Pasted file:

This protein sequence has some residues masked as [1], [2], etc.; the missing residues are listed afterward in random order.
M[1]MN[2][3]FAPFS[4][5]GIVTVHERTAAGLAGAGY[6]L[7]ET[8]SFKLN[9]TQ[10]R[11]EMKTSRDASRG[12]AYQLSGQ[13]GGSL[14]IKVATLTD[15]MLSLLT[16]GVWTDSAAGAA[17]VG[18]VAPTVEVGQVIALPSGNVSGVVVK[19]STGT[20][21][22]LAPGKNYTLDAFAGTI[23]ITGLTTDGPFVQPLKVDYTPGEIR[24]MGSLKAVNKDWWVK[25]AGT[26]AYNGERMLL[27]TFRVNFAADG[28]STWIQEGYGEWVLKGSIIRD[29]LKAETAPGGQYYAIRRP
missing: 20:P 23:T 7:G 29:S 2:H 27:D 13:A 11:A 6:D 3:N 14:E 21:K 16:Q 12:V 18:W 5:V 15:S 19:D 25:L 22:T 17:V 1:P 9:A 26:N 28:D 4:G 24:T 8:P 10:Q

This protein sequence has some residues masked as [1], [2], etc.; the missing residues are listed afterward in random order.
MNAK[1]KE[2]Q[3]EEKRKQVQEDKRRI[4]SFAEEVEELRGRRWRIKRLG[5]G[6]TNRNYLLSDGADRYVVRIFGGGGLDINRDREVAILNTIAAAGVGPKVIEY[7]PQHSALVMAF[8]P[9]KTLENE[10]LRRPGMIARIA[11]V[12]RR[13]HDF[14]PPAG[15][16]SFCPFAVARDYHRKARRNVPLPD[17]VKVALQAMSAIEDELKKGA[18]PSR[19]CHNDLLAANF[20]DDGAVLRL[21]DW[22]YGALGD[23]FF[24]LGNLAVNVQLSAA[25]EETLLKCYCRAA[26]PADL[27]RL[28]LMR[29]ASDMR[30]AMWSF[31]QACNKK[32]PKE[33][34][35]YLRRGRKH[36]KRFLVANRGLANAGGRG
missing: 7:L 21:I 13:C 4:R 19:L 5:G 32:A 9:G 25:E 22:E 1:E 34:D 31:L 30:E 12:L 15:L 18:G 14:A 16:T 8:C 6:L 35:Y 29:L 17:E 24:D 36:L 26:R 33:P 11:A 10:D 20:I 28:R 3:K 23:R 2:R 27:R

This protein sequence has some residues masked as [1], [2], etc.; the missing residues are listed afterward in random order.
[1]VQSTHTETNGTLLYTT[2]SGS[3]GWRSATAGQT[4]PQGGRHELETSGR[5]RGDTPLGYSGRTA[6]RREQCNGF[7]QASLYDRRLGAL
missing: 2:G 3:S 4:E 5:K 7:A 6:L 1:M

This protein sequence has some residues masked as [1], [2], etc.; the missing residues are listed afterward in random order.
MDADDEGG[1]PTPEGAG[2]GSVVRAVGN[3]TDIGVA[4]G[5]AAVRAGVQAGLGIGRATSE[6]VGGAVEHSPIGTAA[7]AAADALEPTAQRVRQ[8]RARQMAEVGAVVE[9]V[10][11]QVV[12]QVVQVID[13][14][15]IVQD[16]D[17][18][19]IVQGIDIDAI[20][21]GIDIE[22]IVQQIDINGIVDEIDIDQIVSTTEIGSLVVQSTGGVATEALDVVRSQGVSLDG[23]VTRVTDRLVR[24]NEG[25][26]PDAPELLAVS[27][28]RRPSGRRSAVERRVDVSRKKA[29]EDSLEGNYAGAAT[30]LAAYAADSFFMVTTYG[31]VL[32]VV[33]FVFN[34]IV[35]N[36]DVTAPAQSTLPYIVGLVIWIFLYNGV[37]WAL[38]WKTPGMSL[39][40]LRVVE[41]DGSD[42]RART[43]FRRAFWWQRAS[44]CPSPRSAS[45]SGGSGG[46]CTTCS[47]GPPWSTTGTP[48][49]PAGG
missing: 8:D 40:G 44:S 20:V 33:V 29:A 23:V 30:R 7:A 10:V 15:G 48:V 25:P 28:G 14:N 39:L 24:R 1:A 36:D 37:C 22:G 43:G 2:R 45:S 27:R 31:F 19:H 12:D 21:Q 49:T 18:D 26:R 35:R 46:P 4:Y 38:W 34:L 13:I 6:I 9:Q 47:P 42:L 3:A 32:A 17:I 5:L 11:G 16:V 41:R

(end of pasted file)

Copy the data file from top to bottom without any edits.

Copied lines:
This protein sequence has some residues masked as [1], [2], etc.; the missing residues are listed afterward in random order.
M[1]MN[2][3]FAPFS[4][5]GIVTVHERTAAGLAGAGY[6]L[7]ET[8]SFKLN[9]TQ[10]R[11]EMKTSRDASRG[12]AYQLSGQ[13]GGSL[14]IKVATLTD[15]MLSLLT[16]GVWTDSAAGAA[17]VG[18]VAPTVEVGQVIALPSGNVSGVVVK[19]STGT[20][21][22]LAPGKNYTLDAFAGTI[23]ITGLTTDGPFVQPLKVDYTPGEIR[24]MGSLKAVNKDWWVK[25]AGT[26]AYNGERMLL[27]TFRVNFAADG[28]STWIQEGYGEWVLKGSIIRD[29]LKAETAPGGQYYAIRRP
missing: 20:P 23:T 7:G 29:S 2:H 27:D 13:A 11:A 6:D 3:N 14:E 21:K 16:Q 12:V 18:W 5:V 15:S 19:D 25:L 22:T 17:V 1:P 9:A 26:N 28:D 4:G 24:T 8:P 10:Q

This protein sequence has some residues masked as [1], [2], etc.; the missing residues are listed afterward in random order.
MNAK[1]KE[2]Q[3]EEKRKQVQEDKRRI[4]SFAEEVEELRGRRWRIKRLG[5]G[6]TNRNYLLSDGADRYVVRIFGGGGLDINRDREVAILNTIAAAGVGPKVIEY[7]PQHSALVMAF[8]P[9]KTLENE[10]LRRPGMIARIA[11]V[12]RR[13]HDF[14]PPAG[15][16]SFCPFAVARDYHRKARRNVPLPD[17]VKVALQAMSAIEDELKKGA[18]PSR[19]CHNDLLAANF[20]DDGAVLRL[21]DW[22]YGALGD[23]FF[24]LGNLAVNVQLSAA[25]EETLLKCYCRAA[26]PADL[27]RL[28]LMR[29]ASDMR[30]AMWSF[31]QACNKK[32]PKE[33][34][35]YLRRGRKH[36]KRFLVANRGLANAGGRG
missing: 7:L 21:I 13:C 4:R 19:L 5:G 32:A 9:G 25:E 22:E 1:E 34:D 31:L 30:E 12:L 15:L 18:G 14:A 16:T 8:C 6:L 35:Y 29:L 17:E 24:D 36:L 26:R 33:P 11:A 10:D 20:I 28:R 3:K 23:R 2:R 27:R

This protein sequence has some residues masked as [1], [2], etc.; the missing residues are listed afterward in random order.
[1]VQSTHTETNGTLLYTT[2]SGS[3]GWRSATAGQT[4]PQGGRHELETSGR[5]RGDTPLGYSGRTA[6]RREQCNGF[7]QASLYDRRLGAL
missing: 2:G 3:S 4:E 5:K 7:A 6:L 1:M

This protein sequence has some residues masked as [1], [2], etc.; the missing residues are listed afterward in random order.
MDADDEGG[1]PTPEGAG[2]GSVVRAVGN[3]TDIGVA[4]G[5]AAVRAGVQAGLGIGRATSE[6]VGGAVEHSPIGTAA[7]AAADALEPTAQRVRQ[8]RARQMAEVGAVVE[9]V[10][11]QVV[12]QVVQVID[13][14][15]IVQD[16]D[17][18][19]IVQGIDIDAI[20][21]GIDIE[22]IVQQIDINGIVDEIDIDQIVSTTEIGSLVVQSTGGVATEALDVVRSQGVSLDG[23]VTRVTDRLVR[24]NEG[25][26]PDAPELLAVS[27][28]RRPSGRRSAVERRVDVSRKKA[29]EDSLEGNYAGAAT[30]LAAYAADSFFMVTTYG[31]VL[32]VV[33]FVFN[34]IV[35]N[36]DVTAPAQSTLPYIVGLVIWIFLYNGV[37]WAL[38]WKTPGMSL[39][40]LRVVE[41]DGSD[42]RART[43]FRRAFWWQRAS[44]CPSPRSAS[45]SGGSGG[46]CTTCS[47]GPPWSTTGTP[48][49]PAGG
missing: 8:D 40:G 44:S 20:V 33:V 29:A 23:V 30:R 7:A 10:V 15:G 48:V 25:P 28:G 14:N 39:L 24:R 1:A 36:D 37:C 22:G 43:G 2:R 45:S 27:R 31:F 19:H 12:D 21:Q 49:T 18:D 26:R 35:R 46:P 4:Y 38:W 34:L 13:I 6:I 9:Q 47:P 42:L 3:A 32:A 17:I 5:L 11:G 16:V 41:R